Thicke: Denise and I have been friends for many years. When Denise ran in 2006, I had also been thinking about running. She called me up one night and we talked about it, and I agreed that she should run and I would support her. She nearly won the election, and probably would have if it hadn’t been for the last-minute slander campaign that was launched against her. This time, Denise has agreed to support me in whatever way she can.
BFIA: I saw you at different Democratic events — the 2nd District convention and the state convention. Tell us about your experience with the Democratic Party here in Iowa.
Thicke: In my experience in the past, working with the Iowa Legislature, I have met a number of leaders of the Democratic Party. I’m now getting to know more Democratic Party leaders and office holders around the state as I travel the campaign trail. That gives me the opportunity to hear their views on issues facing Iowa.
BFIA: Over the years, I’ve heard that some nationally-known candidates and Democratic leaders have taken tours of your dairy farm.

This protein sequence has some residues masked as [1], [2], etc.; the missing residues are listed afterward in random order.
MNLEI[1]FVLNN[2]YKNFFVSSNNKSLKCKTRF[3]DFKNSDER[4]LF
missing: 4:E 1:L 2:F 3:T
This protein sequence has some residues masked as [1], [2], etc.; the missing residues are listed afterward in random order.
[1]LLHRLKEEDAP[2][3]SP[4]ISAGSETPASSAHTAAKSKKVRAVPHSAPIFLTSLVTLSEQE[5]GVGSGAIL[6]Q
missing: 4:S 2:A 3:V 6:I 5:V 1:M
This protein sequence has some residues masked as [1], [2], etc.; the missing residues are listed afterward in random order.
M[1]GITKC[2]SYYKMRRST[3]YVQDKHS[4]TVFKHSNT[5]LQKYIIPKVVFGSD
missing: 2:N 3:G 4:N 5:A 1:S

Thicke: We’ve had lots of visitors over the years. We frequently have classes tour our dairy, everything from kindergarten up through graduate school. We’ve had many international visitors as well. For example, we’ve had two delegations from the World Bank come to see our farm as part of their tour-study of sustainable farming systems. We’ve also had two presidential candidates come to our farm. In the fall of 2007, Joe Biden — who was a candidate for president at that time — came for a tour of our farm. I spent an hour and a half showing him the farm and discussing ag policy with him.
BFIA: What other ag policies would you like to see in Iowa?
Thicke: One thing I didn’t mention was a law that was recently passed in Illinois that sets goals for more of the food eaten in Illinois to be produced in Illinois. They are starting with state-owned institutions, like hospitals and universities. One goal of the new Illinois law is to have 20% of the food purchased by state-owned institutions be grown in Illinois by 2020. That is an interesting model of how to increase local food production, which translates into economic development. We could do something similar in Iowa.
BFIA: Tell us about how well you know former State Representative John Whittaker and talk about his new position in the federal government.